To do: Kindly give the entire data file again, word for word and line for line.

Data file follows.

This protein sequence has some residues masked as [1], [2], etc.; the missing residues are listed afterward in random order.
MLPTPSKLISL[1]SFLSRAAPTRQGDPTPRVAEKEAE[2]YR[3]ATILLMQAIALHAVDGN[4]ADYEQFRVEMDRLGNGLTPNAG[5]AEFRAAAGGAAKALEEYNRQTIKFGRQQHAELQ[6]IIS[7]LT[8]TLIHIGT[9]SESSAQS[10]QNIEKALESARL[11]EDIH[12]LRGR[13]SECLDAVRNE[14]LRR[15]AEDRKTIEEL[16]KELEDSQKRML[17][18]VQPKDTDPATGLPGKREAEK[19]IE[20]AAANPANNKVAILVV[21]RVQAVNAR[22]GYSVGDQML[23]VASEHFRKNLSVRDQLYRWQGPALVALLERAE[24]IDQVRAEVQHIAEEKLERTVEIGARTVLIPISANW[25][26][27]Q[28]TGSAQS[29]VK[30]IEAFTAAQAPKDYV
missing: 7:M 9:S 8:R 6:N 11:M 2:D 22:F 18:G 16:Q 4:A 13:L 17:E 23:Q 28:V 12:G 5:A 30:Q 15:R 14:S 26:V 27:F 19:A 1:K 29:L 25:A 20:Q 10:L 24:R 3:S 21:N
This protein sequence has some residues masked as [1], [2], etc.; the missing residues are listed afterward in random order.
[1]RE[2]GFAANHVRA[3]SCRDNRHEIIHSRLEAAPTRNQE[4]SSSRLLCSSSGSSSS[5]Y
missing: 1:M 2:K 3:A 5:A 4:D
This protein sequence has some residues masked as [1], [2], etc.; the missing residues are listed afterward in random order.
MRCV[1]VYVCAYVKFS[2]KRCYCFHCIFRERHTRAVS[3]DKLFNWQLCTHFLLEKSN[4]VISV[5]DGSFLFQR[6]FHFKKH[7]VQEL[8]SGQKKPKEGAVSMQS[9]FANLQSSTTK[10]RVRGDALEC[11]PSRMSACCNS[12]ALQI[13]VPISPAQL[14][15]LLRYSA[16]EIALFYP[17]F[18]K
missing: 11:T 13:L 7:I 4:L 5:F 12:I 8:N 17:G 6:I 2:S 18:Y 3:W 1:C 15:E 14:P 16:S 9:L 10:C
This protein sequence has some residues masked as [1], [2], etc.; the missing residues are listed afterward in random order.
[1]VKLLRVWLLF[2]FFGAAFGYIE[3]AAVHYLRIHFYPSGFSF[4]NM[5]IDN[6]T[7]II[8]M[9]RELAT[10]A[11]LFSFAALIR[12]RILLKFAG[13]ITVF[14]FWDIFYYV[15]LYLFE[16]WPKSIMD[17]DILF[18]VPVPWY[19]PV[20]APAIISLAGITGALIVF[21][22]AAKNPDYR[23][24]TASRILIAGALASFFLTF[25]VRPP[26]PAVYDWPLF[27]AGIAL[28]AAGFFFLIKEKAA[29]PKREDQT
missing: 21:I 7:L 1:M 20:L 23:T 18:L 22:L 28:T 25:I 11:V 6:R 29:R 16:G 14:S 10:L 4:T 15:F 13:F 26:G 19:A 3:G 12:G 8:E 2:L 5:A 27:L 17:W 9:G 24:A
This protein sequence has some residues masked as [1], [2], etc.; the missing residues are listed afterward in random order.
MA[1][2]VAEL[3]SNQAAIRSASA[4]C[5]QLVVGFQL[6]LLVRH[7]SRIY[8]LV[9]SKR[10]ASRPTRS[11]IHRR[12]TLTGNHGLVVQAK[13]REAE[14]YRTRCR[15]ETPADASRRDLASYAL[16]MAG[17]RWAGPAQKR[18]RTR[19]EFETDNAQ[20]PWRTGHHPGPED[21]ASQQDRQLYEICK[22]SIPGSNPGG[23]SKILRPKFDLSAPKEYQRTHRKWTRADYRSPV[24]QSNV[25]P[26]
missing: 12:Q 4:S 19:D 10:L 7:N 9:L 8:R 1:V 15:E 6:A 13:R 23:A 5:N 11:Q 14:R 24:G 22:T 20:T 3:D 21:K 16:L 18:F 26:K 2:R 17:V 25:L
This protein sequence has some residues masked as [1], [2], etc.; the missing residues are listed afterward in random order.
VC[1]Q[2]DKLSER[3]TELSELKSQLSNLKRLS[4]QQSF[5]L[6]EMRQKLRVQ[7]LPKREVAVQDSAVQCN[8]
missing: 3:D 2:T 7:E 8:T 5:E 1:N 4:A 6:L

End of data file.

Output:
This protein sequence has some residues masked as [1], [2], etc.; the missing residues are listed afterward in random order.
MLPTPSKLISL[1]SFLSRAAPTRQGDPTPRVAEKEAE[2]YR[3]ATILLMQAIALHAVDGN[4]ADYEQFRVEMDRLGNGLTPNAG[5]AEFRAAAGGAAKALEEYNRQTIKFGRQQHAELQ[6]IIS[7]LT[8]TLIHIGT[9]SESSAQS[10]QNIEKALESARL[11]EDIH[12]LRGR[13]SECLDAVRNE[14]LRR[15]AEDRKTIEEL[16]KELEDSQKRML[17][18]VQPKDTDPATGLPGKREAEK[19]IE[20]AAANPANNKVAILVV[21]RVQAVNAR[22]GYSVGDQML[23]VASEHFRKNLSVRDQLYRWQGPALVALLERAE[24]IDQVRAEVQHIAEEKLERTVEIGARTVLIPISANW[25][26][27]Q[28]TGSAQS[29]VK[30]IEAFTAAQAPKDYV
missing: 7:M 9:S 8:R 6:N 11:M 2:D 22:F 18:G 16:Q 4:A 13:L 17:E 23:Q 28:V 12:G 5:A 30:Q 15:R 14:S 26:V 27:F 19:A 1:K 29:L 25:A 20:Q 10:L 24:R 3:S 21:N
This protein sequence has some residues masked as [1], [2], etc.; the missing residues are listed afterward in random order.
[1]RE[2]GFAANHVRA[3]SCRDNRHEIIHSRLEAAPTRNQE[4]SSSRLLCSSSGSSSS[5]Y
missing: 1:M 2:K 3:A 5:A 4:D
This protein sequence has some residues masked as [1], [2], etc.; the missing residues are listed afterward in random order.
MRCV[1]VYVCAYVKFS[2]KRCYCFHCIFRERHTRAVS[3]DKLFNWQLCTHFLLEKSN[4]VISV[5]DGSFLFQR[6]FHFKKH[7]VQEL[8]SGQKKPKEGAVSMQS[9]FANLQSSTTK[10]RVRGDALEC[11]PSRMSACCNS[12]ALQI[13]VPISPAQL[14][15]LLRYSA[16]EIALFYP[17]F[18]K
missing: 11:T 13:L 7:I 4:L 5:F 12:I 8:N 17:G 6:I 2:S 18:Y 3:W 1:C 15:E 14:P 16:S 9:L 10:C
This protein sequence has some residues masked as [1], [2], etc.; the missing residues are listed afterward in random order.
[1]VKLLRVWLLF[2]FFGAAFGYIE[3]AAVHYLRIHFYPSGFSF[4]NM[5]IDN[6]T[7]II[8]M[9]RELAT[10]A[11]LFSFAALIR[12]RILLKFAG[13]ITVF[14]FWDIFYYV[15]LYLFE[16]WPKSIMD[17]DILF[18]VPVPWY[19]PV[20]APAIISLAGITGALIVF[21][22]AAKNPDYR[23][24]TASRILIAGALASFFLTF[25]VRPP[26]PAVYDWPLF[27]AGIAL[28]AAGFFFLIKEKAA[29]PKREDQT
missing: 21:I 7:L 1:M 20:L 23:T 18:L 22:L 28:T 25:I 11:V 6:R 29:R 16:G 14:S 10:L 4:T 15:F 13:F 26:G 19:A 3:G 12:G 8:E 2:L 5:A 27:L 17:W 9:G 24:A
This protein sequence has some residues masked as [1], [2], etc.; the missing residues are listed afterward in random order.
MA[1][2]VAEL[3]SNQAAIRSASA[4]C[5]QLVVGFQL[6]LLVRH[7]SRIY[8]LV[9]SKR[10]ASRPTRS[11]IHRR[12]TLTGNHGLVVQAK[13]REAE[14]YRTRCR[15]ETPADASRRDLASYAL[16]MAG[17]RWAGPAQKR[18]RTR[19]EFETDNAQ[20]PWRTGHHPGPED[21]ASQQDRQLYEICK[22]SIPGSNPGG[23]SKILRPKFDLSAPKEYQRTHRKWTRADYRSPV[24]QSNV[25]P[26]
missing: 12:Q 4:S 19:D 10:L 7:N 9:L 8:R 1:V 15:E 6:A 13:R 23:A 5:N 11:Q 14:R 24:G 22:T 20:T 3:D 21:K 16:L 18:F 26:K 2:R 17:V 25:L
This protein sequence has some residues masked as [1], [2], etc.; the missing residues are listed afterward in random order.
VC[1]Q[2]DKLSER[3]TELSELKSQLSNLKRLS[4]QQSF[5]L[6]EMRQKLRVQ[7]LPKREVAVQDSAVQCN[8]
missing: 3:D 2:T 7:E 8:T 5:E 1:N 4:A 6:L